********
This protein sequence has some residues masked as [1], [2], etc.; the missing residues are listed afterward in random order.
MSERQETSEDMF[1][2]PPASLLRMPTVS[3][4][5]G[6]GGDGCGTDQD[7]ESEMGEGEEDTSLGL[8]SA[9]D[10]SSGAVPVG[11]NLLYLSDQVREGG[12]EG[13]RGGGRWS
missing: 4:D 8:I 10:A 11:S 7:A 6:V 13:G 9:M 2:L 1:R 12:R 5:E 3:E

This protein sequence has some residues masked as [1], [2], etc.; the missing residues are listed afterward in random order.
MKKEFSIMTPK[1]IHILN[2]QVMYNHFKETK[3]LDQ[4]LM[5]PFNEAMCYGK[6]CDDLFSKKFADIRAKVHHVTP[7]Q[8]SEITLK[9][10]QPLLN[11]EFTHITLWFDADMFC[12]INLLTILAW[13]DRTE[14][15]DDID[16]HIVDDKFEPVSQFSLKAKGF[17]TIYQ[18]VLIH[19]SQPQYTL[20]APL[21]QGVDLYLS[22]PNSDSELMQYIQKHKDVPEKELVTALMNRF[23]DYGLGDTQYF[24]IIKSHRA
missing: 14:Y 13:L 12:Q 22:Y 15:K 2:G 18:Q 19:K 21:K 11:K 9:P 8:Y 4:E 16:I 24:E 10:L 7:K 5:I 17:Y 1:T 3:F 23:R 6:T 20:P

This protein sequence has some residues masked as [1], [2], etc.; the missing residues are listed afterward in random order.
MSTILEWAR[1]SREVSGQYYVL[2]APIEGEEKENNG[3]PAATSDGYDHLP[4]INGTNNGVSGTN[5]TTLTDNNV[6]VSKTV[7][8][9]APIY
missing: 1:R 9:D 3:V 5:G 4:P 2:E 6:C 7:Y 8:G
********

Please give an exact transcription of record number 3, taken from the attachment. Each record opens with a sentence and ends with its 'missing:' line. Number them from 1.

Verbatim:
This protein sequence has some residues masked as [1], [2], etc.; the missing residues are listed afterward in random order.
MSTILEWAR[1]SREVSGQYYVL[2]APIEGEEKENNG[3]PAATSDGYDHLP[4]INGTNNGVSGTN[5]TTLTDNNV[6]VSKTV[7][8][9]APIY
missing: 1:R 9:D 3:V 5:G 4:P 2:E 6:C 7:Y 8:G